Fig. 9. Effect of soil stabilizer concentration on erosion resistance of stabilized soil.

Fig. 10. SEM image of soil void filled by STW with 3000 time magnification.

ionic, hydrogen, or Van der Waals bonds (Fig. 11). Through these bonds, long-chain macromolecules of polymers enwrap the aggregate's surface and interlink to form an elastic and viscous membrane structure. Therefore, the strength, water stability and erosion resistance are improved. The physicochemical reactions between soil stabilizer and soil usually require a few days. Thus, the unconfined compressive strength of the stabilized soil increases with increase of curing duration. The strength increase quickly at the first 24-hour, and then become slower until up to constant value. In addition, the formation of the voids filling and physicochemical bond in reactions of stabilized soil leads to the increases in bonding and interlocking forces between soil particles and as a result, the unconfined compressive strength and cohesion of the clayey soil is improved after STW treatment. In view of the influence of STW concentration on strength, more STW addition amount can fill up more voids and produce more bonds and hence result in the greater strength of the soil. Nevertheless, the addition amount of STW normally does not exceed 30% concentration, because it is related to the void ratio and clay content. At this concentration the molecules of STW might have already been enough to fill up most of soil voids and the hydrophilic groups (–OOCCH3) in molecule might have fully reacted with the clay particle. When STW is applied to the soil aggregates, the formation of physicochemical bonds and membrane structure leads to the increase in water stability and erosion resistance. With increase of STW concentration, the ability of interaction between molecules and aggregates is improved and the aggregate's surfaces are enwrapped by more long-chain macromolecules. This will help the formation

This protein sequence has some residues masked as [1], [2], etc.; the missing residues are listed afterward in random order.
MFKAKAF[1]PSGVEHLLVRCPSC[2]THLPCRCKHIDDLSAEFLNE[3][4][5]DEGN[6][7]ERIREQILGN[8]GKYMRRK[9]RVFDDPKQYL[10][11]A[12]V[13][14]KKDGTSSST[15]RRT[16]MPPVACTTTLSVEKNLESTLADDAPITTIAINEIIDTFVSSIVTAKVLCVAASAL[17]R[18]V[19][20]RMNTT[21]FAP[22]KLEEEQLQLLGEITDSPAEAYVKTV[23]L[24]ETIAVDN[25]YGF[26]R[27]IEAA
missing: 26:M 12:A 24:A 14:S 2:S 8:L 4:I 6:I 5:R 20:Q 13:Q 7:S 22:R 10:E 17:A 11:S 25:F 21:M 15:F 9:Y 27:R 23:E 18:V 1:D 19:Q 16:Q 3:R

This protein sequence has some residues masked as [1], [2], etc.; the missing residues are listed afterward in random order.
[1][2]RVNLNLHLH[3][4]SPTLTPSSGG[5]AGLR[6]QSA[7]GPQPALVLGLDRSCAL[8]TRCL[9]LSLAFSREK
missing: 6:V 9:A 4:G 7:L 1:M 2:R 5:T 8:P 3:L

Fig. 11. SEM image of interaction of soil and STW with 1000 time magnification.

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of a more complete membrane structure on soil aggregate surface, and then raise the cohesion of the soil. Therefore, the water stability and erosion resistance increase with the increasing of the STW concentration. 5. Application

Fig. 12. Weather condition after spraying.

In order to evaluate the effects of STW on the stabilization treatment of clay slope topsoil, a field test was carried out. The field clay slope is located in a highway, Jiangsu, China. This slope has a slope angle of 35°. The erosion of the slope surface was very serious. Although seeds of grasses had been sprayed on the surface of the slope after the construction of the slope, they were washed away before germinating. In this test, considering the effect and cost, the optimum spraying concentration and content of STW soil stabilizer were 20%, 3 L/m2, respectively. Three types of seeds, i.e. bahia, bermuda and white clover, were selected.